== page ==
Aflatoxins form when certain fungi grow on crops like corn, nuts, and grains. Developing countries often don't have the resources to detect it in food, leaving around 4.5 billion people vulnerable to it. When people do eat food with high aflatoxin levels unknowingly, they can contract liver cancer. Roughly a quarter of all liver cancer cases around the world can be traced back to aflatoxin exposure.

The toxin's connection to agriculture is why the food giant Mars is so interested in fighting it. By working on a way to stop aflatoxins on a molecular level, the company could prevent its spread more efficiently than they would with less direct methods like planting drought-resistant crops or removing mold by hand.

The easiest way for scientists to eradicate an aflatoxin before it causes real harm is by making an enzyme that does the work for them. With the Aflatoxin Challenge, the hope is that by manipulating protein structures, online players will come up with an enzyme that attacks aflatoxins at a susceptible portion of their molecular structure called a lactone ring. Destroying the lactone ring makes aflatoxin much less toxic and essentially safe to eat.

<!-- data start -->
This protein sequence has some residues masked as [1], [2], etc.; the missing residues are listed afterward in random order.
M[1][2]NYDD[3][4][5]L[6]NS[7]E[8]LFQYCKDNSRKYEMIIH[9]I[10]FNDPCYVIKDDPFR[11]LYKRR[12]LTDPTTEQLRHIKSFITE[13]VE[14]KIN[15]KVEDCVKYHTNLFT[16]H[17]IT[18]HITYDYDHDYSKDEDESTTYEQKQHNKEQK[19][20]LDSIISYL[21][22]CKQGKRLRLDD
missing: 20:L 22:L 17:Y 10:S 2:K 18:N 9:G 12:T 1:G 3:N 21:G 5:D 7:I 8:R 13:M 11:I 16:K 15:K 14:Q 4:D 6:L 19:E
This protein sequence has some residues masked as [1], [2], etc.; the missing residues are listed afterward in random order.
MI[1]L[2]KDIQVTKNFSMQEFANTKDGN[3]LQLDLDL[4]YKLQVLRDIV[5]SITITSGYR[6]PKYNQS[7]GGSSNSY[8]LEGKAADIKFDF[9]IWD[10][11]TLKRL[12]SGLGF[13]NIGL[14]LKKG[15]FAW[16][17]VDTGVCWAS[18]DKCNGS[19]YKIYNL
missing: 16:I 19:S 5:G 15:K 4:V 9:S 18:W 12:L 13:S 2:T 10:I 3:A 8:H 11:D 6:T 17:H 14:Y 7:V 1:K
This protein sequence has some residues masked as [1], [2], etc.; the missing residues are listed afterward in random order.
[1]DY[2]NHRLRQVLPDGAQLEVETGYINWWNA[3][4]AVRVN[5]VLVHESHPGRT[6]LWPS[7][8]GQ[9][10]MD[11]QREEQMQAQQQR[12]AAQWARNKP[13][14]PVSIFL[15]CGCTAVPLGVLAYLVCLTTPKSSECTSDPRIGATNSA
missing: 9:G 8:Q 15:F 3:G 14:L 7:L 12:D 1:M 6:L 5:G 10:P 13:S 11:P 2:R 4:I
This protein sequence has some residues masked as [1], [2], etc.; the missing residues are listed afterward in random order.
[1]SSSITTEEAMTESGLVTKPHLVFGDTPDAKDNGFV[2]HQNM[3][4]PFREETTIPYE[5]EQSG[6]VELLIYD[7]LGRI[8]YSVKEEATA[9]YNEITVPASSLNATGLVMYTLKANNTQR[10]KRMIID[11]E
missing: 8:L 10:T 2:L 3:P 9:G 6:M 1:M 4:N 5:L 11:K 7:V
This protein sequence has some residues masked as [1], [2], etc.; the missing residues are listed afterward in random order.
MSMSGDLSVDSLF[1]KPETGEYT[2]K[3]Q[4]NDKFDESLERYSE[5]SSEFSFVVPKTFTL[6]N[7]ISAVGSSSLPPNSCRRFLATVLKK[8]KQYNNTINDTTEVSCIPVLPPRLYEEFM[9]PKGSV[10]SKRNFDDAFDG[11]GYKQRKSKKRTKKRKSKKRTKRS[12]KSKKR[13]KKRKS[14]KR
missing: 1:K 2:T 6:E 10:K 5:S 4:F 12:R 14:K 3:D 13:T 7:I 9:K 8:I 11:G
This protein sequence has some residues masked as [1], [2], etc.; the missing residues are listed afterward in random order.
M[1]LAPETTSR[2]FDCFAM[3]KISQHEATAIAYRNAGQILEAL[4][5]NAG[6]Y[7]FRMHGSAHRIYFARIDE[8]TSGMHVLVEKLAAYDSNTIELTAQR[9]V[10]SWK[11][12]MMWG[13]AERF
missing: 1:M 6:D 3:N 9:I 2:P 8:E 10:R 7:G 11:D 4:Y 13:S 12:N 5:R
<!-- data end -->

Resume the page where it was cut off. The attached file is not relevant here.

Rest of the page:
The University of Washington launched Foldit in 2008. Since then, the online puzzle platform has been used to study a wide range of diseases including AIDS and Chikungunya. Everyone is welcome to contribute to the Foldit's new aflatoxin project for the next several weeks or so, after which scientists will synthesize genes based on the most impressive results to be used in future studies.

[h/t Fast Company]

Nervous System
Every Laser-Cut 'Geode' Jigsaw Puzzle is One of a Kind
Nervous System
Nervous System